Broader wave of defaults feared in 2020
Hong Kong, China – China’s biggest health crisis since at least 2003 has worsened the outlook for defaults in the world’s second-biggest bond market, likely tipping a raft of distressed borrowers over the edge this year.
With scores of millions of citizens barred from travel, and companies, factories and retail outlets shuttered for a period of weeks, strains on cash flow add an unexpected layer of stress on Chinese borrowers. Market participants had already anticipated that defaults in 2020 would be on par with 2019, which saw a second straight annual record high.
“Even with the supportive liquidity policies announced by the Chinese government, a very small portion is expected to flow to those less-creditworthy private firms,” said Wu Qiong, executive director at BOC International Holdings Ltd in Hong Kong. “Their borrowing costs are rising, and refinancing will get even harder,” she said.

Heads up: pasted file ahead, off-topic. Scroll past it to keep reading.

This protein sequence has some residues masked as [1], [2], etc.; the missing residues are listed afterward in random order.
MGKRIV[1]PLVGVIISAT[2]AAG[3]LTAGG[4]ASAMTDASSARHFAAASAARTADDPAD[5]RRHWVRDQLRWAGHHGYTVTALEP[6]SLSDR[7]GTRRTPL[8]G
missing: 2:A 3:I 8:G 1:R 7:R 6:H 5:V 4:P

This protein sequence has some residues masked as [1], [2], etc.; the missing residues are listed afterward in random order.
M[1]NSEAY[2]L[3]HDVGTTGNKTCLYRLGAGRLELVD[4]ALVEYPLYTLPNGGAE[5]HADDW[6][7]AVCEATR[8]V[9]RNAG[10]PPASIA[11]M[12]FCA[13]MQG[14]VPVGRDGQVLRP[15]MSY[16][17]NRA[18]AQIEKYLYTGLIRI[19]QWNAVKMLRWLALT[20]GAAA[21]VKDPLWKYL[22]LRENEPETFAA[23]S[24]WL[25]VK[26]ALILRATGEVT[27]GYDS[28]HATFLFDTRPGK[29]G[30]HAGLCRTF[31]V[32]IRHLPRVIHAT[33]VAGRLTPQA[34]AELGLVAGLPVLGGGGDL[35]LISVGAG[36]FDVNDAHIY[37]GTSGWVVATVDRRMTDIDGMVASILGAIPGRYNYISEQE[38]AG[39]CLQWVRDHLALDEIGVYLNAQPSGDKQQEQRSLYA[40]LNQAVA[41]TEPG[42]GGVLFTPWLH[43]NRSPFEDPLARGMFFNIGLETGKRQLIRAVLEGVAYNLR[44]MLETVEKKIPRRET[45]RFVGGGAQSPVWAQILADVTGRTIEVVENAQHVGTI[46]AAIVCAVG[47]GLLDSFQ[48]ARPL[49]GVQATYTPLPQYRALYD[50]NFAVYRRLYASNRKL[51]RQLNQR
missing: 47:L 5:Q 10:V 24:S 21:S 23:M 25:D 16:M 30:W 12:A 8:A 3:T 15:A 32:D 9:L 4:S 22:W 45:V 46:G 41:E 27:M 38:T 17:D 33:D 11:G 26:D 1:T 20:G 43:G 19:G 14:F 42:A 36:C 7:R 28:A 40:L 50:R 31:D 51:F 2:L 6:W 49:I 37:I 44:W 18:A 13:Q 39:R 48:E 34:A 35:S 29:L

While it’s hardly a blow-out, there has been a jump in the premiums that investors demand to hold corporate bonds since China began stepping up its efforts to contain the coronavirus in mid-January.
“The market is focusing on the wider market sentiment impact, and bottom fishing, when there is actually a real-world micro and macro hit to the fundamentals of high-yield bond issuers,” said Owen Gallimore, head of credit strategy at Australia & New Zealand Banking Group Ltd. “I expect to see increased defaults.”
Bond failures may spread geographically as well.
For the bond market, the increased strains may strengthen the trend of recent years, of weaker borrowers facing premiums to borrow.